Although there might be a lot of toxicity in the air right now, very few workplaces are irretrievably toxic, and most people want to do the right thing, said Jody J. Foster, assistant dean for professionalism at the Perelman School of Medicine at the University of Pennsylvania.
Addressing someone behaving badly at work in a kind, concise manner makes the offending coworker change his or her behavior in 75 to 80 percent of cases, she says. “It’s just people being themselves in the wrong place at the wrong time,” Foster said, “and being told something isn’t quite right is enough to make them stop.” Another 10 percent of those behaving badly will know there’s a problem but don’t know how to stop, and they might need coaching or intervention, she said.
“And then there is a small number of people who just don’t get it, and those are the people who need limits and rules. And if those are the people in authority, sometimes you are the one who has to leave,” she said.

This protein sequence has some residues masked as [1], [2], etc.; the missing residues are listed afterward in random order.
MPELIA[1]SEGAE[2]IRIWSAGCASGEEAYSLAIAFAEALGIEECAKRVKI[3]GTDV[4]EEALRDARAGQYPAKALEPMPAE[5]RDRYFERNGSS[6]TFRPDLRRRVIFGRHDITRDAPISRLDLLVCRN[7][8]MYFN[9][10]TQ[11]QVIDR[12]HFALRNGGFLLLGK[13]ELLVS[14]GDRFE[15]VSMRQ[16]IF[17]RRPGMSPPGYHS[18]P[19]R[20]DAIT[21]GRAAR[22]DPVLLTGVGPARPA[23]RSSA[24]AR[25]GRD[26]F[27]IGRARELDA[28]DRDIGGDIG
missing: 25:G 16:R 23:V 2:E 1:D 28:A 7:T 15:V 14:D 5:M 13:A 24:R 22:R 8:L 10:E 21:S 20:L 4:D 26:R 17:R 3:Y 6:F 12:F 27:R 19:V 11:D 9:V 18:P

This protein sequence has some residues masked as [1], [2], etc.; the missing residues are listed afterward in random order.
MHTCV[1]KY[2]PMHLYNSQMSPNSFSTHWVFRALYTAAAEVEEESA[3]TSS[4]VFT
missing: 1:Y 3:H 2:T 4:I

One unknown at the moment is how much toxicity is being generated in the workplace, as opposed to how much is seeping in from outside the office via politics, general social upheaval and the ugly tone of social media. Is there a way to insulate the workplace as, potentially, a safe haven from the greater societal ills making themselves apparent right now?
“We’ve found incivility is a bug—it’s contagious,” Porath said. “And you can catch it anywhere: at work, at home, online or in your community. So, yes, I think it’s seeping in from outside the office.”
But, “the organizations that are able to build stronger, more respectful communities will gain competitive advantage,” she said. “People are so hungry for connection and community. They’re desperate to escape toxicity. Organizations are primed to make a difference. They are bright spots in an increasingly negative and noxious environment.”
A longer version of this piece first appeared in Knowledge @ Wharton